When I was a lad, I went through all the stages of musical worship. I was a mod, rocker, rude boy and even a punk with bleached spiky hair, although not in that order and I can’t actually remember which order it was because of the changeable nature of a teenager – one minute I had short hair and Sta Press trousers and then the next long hair, an Afghan coat and Led Zeppelin on my Sony Walkman, which used cassettes and was very, very sought after as being the height of technology and the ‘iPod’ of the day.

When I was a rude boy and into ska, there were only a few bands that meant anything and one of those was the Selecter which had a female lead singer along with a bit of male interjection, but was mainly and brilliantly led by a female whose name was Pauline Black. The band were rubbing shoulders with the Specials and Madness, but to me having a female lead put them into a league of their own. Back in 1980 this was a pretty gutsy thing to do, as we only had a scattering token of black female vocalists such as Shirely Bassey until then in the UK in the form of Shirley Bassey.

Pauline Black started singing as a way of finding a path to follow to give herself an identity in her young and formative years as a mixed race child in an adoptive home in the 1950s and 1960s. Then with some wizardry the Selecter were formed in June 1979. She has now a book out about her life, ‘Black by Design; A 2-Tone Memoir’, which tells of her unhappy childhood and the short, but brilliant career of the Selecter, which came to an abrupt end when she left the band in February 1981. There are some great twists in it and the ending, in which in her late 40s she meets her birth mother and her family for the first time in Australia, is the stuff of movies.

Today Pauline is an accomplished actress as well as singer. She played Billie Holiday in the theatre to great acclaim, but this is only one of many great performances she has given, be it on stage or in front of a camera.

The Selecter have reformed and have a new album out entitled ‘Made In Britain’, and will be touring Britain in March, performing new tracks on it along with classics such as ‘On My Radio’ and ‘Three Minute Hero’.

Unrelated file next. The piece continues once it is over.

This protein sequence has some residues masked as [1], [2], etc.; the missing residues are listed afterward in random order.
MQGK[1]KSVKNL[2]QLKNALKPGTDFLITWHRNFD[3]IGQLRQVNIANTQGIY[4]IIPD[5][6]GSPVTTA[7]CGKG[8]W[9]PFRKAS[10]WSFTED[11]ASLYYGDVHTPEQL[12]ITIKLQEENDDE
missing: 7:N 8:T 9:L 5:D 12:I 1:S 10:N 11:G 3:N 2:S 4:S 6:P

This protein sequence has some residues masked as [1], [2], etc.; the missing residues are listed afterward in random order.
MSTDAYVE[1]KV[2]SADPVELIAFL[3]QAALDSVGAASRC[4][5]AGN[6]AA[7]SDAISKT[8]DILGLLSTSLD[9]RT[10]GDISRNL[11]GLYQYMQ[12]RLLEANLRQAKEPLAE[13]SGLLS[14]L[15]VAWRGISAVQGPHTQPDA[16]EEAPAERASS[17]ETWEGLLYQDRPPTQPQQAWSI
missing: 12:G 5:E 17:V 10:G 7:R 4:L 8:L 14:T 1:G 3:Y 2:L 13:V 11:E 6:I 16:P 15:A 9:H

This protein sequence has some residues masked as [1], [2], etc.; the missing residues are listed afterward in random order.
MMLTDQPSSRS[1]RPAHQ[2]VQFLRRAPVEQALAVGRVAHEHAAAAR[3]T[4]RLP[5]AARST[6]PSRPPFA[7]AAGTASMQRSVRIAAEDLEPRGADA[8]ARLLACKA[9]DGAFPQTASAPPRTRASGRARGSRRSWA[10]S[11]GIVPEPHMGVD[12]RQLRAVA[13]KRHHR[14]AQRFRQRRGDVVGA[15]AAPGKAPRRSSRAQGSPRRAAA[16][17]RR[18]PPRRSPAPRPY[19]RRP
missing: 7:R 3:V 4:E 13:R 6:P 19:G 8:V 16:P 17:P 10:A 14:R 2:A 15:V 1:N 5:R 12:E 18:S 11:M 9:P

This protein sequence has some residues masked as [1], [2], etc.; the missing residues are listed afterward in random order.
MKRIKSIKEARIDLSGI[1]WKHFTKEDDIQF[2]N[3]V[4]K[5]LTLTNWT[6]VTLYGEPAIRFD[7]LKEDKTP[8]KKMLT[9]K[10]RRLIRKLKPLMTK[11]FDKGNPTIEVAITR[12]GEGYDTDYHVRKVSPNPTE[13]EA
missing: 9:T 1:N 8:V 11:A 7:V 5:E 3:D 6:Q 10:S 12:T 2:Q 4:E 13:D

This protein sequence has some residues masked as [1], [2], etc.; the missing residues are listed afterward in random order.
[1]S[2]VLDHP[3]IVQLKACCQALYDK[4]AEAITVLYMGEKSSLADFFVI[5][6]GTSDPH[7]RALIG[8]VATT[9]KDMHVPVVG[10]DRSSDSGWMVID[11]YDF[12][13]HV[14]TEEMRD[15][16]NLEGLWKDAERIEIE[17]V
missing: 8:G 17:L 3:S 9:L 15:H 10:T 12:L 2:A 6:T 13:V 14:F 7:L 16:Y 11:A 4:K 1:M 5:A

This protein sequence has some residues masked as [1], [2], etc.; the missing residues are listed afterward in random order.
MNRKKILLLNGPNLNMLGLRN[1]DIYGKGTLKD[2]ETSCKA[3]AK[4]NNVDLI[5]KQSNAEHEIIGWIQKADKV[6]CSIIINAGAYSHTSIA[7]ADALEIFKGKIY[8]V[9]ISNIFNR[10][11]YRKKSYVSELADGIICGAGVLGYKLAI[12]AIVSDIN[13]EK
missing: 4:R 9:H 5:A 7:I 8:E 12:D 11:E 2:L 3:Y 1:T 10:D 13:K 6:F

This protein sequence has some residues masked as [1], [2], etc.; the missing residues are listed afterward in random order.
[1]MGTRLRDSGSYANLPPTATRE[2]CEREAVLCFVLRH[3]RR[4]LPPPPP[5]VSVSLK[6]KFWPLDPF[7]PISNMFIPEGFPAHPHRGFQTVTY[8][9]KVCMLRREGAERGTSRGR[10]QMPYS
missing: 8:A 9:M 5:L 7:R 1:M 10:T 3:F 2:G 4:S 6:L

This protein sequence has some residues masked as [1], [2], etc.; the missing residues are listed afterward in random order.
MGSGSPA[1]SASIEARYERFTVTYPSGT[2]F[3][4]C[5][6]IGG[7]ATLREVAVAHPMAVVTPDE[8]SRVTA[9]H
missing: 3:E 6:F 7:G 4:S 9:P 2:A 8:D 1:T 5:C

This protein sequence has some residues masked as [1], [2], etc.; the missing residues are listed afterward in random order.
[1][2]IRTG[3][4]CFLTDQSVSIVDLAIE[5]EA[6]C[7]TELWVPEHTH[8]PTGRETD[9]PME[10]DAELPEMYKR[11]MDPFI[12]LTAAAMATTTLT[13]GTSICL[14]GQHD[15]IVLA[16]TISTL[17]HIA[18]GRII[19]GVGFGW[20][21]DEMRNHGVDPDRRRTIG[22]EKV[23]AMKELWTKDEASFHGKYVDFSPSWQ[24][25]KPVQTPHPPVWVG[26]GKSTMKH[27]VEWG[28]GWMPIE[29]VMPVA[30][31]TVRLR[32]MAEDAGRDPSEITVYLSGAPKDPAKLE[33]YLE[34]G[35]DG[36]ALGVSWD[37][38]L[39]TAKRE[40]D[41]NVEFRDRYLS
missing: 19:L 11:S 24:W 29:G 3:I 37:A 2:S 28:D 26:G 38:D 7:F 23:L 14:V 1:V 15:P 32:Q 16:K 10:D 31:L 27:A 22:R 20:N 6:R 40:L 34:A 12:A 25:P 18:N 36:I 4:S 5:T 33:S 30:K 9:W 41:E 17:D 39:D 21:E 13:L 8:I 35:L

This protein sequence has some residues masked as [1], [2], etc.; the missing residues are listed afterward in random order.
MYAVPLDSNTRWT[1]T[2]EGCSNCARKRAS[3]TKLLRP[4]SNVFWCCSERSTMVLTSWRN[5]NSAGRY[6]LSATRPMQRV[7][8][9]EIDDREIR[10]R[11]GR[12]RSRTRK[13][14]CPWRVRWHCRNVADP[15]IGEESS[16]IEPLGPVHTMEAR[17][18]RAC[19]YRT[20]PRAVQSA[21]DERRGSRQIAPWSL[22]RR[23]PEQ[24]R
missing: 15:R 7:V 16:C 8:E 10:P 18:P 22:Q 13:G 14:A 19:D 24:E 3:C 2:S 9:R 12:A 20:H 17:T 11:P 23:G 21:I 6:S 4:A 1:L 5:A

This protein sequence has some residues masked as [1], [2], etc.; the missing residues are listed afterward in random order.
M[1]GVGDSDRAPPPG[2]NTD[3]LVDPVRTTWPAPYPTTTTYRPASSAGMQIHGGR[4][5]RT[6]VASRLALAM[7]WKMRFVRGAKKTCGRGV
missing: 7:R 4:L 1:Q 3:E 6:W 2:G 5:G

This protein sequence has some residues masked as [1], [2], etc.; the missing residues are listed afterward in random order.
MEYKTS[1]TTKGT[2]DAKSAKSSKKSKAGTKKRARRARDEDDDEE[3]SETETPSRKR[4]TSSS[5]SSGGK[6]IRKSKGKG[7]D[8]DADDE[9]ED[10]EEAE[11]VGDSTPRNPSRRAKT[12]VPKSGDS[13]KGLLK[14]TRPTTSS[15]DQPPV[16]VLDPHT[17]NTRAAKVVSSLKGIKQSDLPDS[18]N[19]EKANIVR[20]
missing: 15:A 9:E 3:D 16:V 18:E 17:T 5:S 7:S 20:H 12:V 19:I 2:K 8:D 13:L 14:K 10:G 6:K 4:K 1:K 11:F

Pennyblackmusic spoke to Pauline Black about ‘Black by Design’ and the Selecter’s reunion.


PB: What drew you into music?

Pauline: Well, I had a strange start into music and especially into ska music. I went solo in folk clubs in Coventry, mixing it in with a few Bob Dylan tracks and stuff like that, mainly because at that time I probably wanted to be Joan Armatrading.

You either were in a band or a solo artist, so I thought I better just start myself off and that is how it got started really. I remember doing a gig when I got paid ten pounds for ten songs which was pretty good, and I met somebody there who said, “You should come and write songs with me.” Then I gradually got into reggae and also using rap as a backdrop to my lyrics, and then tried to form a band which had a few rehearsals. During one of them, Lynval Golding from the Specials came down and headhunted three of us, and said, “You should go and meet this guy, Neol Davies.” He had written an instrumental track called ‘The Selecter’, and he and some other members of the group were playing in a reggae band in Coventry called Hardtop 22, and that meeting made the Selecter as it were.

PB: Before you went into music, did you feel that you had to turn to the arts to put a kind of shield around you as a result of having to deal with being a mixed race adopted child?

Pauline: That’s a difficult one really for me to answer because by then I had come through quite a long process in which music had always been a backdrop to my life, but not in the way that it became when I joined the whole 2-Tone movement.

Any young person has music which they follow, and for me it was Tamala Motown and soul music. The only time that you saw black people on the television in the sixties if they weren’t being hosed down during the civil rights movement and in clashes and things on the news was on things like ‘Top of The Pops.’ For a young black kid like me to be growing up on Essex where there weren’t many black people anyway and, being the only black kid in school, it was like finding an oasis in the middle of the desert every time a black face popped up that wasn’t Shirley Bassey or the Black and White Minstrels

PB: What made you write the book?

Pauline: Neville Staples from the Specials was going to write a book and he had book, ‘Original Rude Boy’, ghost written by the writer Tony McMahon. Tony was interviewing people who were going to say a lot of nice things about Neville.